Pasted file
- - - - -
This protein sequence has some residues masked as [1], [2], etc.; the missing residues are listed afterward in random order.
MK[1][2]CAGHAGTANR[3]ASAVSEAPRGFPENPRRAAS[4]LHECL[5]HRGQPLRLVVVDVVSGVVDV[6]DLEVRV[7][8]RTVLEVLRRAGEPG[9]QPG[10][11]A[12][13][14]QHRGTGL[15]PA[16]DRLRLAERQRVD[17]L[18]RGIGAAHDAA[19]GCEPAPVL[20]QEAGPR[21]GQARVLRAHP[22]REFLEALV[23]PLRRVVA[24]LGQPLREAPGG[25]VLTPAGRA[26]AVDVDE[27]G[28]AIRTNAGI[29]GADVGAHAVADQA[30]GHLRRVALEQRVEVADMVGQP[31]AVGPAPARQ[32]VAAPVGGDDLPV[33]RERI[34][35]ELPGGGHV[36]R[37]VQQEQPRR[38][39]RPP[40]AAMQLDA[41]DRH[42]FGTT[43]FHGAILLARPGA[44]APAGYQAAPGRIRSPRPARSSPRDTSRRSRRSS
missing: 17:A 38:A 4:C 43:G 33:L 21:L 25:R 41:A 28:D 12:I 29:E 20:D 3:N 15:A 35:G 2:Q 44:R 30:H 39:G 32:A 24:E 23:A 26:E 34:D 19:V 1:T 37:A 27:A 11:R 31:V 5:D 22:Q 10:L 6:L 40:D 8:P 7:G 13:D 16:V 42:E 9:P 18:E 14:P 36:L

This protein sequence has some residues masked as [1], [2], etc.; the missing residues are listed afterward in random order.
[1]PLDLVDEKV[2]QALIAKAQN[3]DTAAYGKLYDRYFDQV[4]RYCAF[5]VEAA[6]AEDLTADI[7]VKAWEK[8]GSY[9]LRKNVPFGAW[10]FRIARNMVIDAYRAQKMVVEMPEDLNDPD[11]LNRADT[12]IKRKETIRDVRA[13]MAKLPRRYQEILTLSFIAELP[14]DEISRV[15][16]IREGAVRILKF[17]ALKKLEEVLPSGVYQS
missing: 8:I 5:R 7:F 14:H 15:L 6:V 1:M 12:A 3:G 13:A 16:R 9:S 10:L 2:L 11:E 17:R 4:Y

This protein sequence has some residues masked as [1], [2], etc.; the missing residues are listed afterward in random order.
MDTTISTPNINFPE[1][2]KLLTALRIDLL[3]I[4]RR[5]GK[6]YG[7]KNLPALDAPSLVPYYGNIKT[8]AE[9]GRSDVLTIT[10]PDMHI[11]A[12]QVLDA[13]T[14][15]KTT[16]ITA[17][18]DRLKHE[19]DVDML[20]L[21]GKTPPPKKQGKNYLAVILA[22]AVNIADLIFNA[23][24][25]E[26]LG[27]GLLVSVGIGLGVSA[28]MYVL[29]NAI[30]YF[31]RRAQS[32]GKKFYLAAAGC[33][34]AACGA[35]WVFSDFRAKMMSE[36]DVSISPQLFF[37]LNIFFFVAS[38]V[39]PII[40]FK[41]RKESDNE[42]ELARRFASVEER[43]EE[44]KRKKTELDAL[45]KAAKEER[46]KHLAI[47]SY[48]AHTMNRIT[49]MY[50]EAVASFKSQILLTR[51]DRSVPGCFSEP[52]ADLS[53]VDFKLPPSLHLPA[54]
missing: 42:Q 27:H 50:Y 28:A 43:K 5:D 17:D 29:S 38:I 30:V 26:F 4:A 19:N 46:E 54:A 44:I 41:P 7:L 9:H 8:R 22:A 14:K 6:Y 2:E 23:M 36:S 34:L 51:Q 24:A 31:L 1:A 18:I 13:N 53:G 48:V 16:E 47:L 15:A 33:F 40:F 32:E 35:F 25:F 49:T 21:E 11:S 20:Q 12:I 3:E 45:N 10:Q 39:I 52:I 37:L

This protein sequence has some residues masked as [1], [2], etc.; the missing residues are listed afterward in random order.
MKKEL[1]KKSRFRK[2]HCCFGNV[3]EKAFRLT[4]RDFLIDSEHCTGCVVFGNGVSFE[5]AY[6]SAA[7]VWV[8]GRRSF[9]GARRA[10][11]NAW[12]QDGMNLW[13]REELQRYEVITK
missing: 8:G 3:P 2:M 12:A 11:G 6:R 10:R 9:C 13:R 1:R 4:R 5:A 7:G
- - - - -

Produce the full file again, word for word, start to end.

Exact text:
This protein sequence has some residues masked as [1], [2], etc.; the missing residues are listed afterward in random order.
MK[1][2]CAGHAGTANR[3]ASAVSEAPRGFPENPRRAAS[4]LHECL[5]HRGQPLRLVVVDVVSGVVDV[6]DLEVRV[7][8]RTVLEVLRRAGEPG[9]QPG[10][11]A[12][13][14]QHRGTGL[15]PA[16]DRLRLAERQRVD[17]L[18]RGIGAAHDAA[19]GCEPAPVL[20]QEAGPR[21]GQARVLRAHP[22]REFLEALV[23]PLRRVVA[24]LGQPLREAPGG[25]VLTPAGRA[26]AVDVDE[27]G[28]AIRTNAGI[29]GADVGAHAVADQA[30]GHLRRVALEQRVEVADMVGQP[31]AVGPAPARQ[32]VAAPVGGDDLPV[33]RERI[34][35]ELPGGGHV[36]R[37]VQQEQPRR[38][39]RPP[40]AAMQLDA[41]DRH[42]FGTT[43]FHGAILLARPGA[44]APAGYQAAPGRIRSPRPARSSPRDTSRRSRRSS
missing: 17:A 38:A 4:C 43:G 33:L 21:L 25:R 41:A 28:D 12:I 29:E 20:D 3:N 15:A 35:G 2:Q 44:R 30:H 39:G 32:A 24:E 23:A 26:E 34:D 19:V 1:T 37:A 27:A 11:R 31:V 5:D 22:Q 10:L 6:L 40:D 8:P 7:G 13:D 16:V 42:E 9:P 18:E 14:P 36:L

This protein sequence has some residues masked as [1], [2], etc.; the missing residues are listed afterward in random order.
[1]PLDLVDEKV[2]QALIAKAQN[3]DTAAYGKLYDRYFDQV[4]RYCAF[5]VEAA[6]AEDLTADI[7]VKAWEK[8]GSY[9]LRKNVPFGAW[10]FRIARNMVIDAYRAQKMVVEMPEDLNDPD[11]LNRADT[12]IKRKETIRDVRA[13]MAKLPRRYQEILTLSFIAELP[14]DEISRV[15][16]IREGAVRILKF[17]ALKKLEEVLPSGVYQS
missing: 8:I 5:R 7:F 14:H 15:L 6:V 1:M 12:A 3:G 13:A 16:R 9:S 10:L 2:L 11:E 17:R 4:Y

This protein sequence has some residues masked as [1], [2], etc.; the missing residues are listed afterward in random order.
MDTTISTPNINFPE[1][2]KLLTALRIDLL[3]I[4]RR[5]GK[6]YG[7]KNLPALDAPSLVPYYGNIKT[8]AE[9]GRSDVLTIT[10]PDMHI[11]A[12]QVLDA[13]T[14][15]KTT[16]ITA[17][18]DRLKHE[19]DVDML[20]L[21]GKTPPPKKQGKNYLAVILA[22]AVNIADLIFNA[23][24][25]E[26]LG[27]GLLVSVGIGLGVSA[28]MYVL[29]NAI[30]YF[31]RRAQS[32]GKKFYLAAAGC[33][34]AACGA[35]WVFSDFRAKMMSE[36]DVSISPQLFF[37]LNIFFFVAS[38]V[39]PII[40]FK[41]RKESDNE[42]ELARRFASVEER[43]EE[44]KRKKTELDAL[45]KAAKEER[46]KHLAI[47]SY[48]AHTMNRIT[49]MY[50]EAVASFKSQILLTR[51]DRSVPGCFSEP[52]ADLS[53]VDFKLPPSLHLPA[54]
missing: 42:Q 27:H 50:Y 28:A 43:K 5:D 17:D 29:S 38:I 30:V 26:F 4:A 19:N 46:E 54:A 44:I 41:P 7:L 9:H 8:R 22:A 14:K 6:Y 2:E 23:M 36:S 34:L 51:Q 24:A 31:L 1:A 18:I 13:N 53:G 48:V 16:E 47:L 15:A 33:F 40:F 32:E 35:F 25:F 49:T 21:E 11:S 20:Q 12:I 3:E 45:N 10:Q 39:I 52:I 37:L

This protein sequence has some residues masked as [1], [2], etc.; the missing residues are listed afterward in random order.
MKKEL[1]KKSRFRK[2]HCCFGNV[3]EKAFRLT[4]RDFLIDSEHCTGCVVFGNGVSFE[5]AY[6]SAA[7]VWV[8]GRRSF[9]GARRA[10][11]NAW[12]QDGMNLW[13]REELQRYEVITK
missing: 8:G 3:P 2:M 12:A 11:G 6:R 10:R 9:C 13:R 1:R 4:R 5:A 7:G